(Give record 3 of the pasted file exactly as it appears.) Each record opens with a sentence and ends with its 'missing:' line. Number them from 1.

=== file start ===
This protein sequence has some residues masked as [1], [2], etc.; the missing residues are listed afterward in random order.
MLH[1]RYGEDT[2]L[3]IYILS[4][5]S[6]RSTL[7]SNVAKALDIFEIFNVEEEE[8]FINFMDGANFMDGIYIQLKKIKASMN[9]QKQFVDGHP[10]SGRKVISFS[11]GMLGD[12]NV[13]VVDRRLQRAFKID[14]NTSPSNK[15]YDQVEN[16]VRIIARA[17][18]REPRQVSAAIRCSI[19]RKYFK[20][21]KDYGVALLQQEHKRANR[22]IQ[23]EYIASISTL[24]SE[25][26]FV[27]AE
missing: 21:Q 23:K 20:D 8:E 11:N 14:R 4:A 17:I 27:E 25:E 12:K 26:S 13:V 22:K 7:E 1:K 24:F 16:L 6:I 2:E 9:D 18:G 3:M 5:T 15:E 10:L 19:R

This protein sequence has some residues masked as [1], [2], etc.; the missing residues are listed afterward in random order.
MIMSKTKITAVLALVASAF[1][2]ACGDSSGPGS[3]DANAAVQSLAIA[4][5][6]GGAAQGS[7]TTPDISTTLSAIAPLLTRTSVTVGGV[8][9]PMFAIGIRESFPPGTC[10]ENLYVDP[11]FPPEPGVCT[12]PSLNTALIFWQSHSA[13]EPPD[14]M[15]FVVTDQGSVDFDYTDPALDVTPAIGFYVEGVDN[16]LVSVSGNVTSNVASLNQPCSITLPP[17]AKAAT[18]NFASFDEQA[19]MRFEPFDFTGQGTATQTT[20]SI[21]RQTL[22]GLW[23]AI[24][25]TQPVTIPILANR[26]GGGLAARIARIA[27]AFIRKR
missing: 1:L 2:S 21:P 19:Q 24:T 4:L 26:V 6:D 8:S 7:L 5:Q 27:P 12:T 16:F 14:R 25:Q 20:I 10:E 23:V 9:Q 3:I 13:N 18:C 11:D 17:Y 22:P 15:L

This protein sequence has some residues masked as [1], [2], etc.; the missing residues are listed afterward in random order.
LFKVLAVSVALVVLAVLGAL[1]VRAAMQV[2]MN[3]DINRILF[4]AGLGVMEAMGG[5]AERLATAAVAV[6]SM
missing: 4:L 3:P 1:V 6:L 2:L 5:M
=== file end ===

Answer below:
This protein sequence has some residues masked as [1], [2], etc.; the missing residues are listed afterward in random order.
LFKVLAVSVALVVLAVLGAL[1]VRAAMQV[2]MN[3]DINRILF[4]AGLGVMEAMGG[5]AERLATAAVAV[6]SM
missing: 4:L 3:P 1:V 6:L 2:L 5:M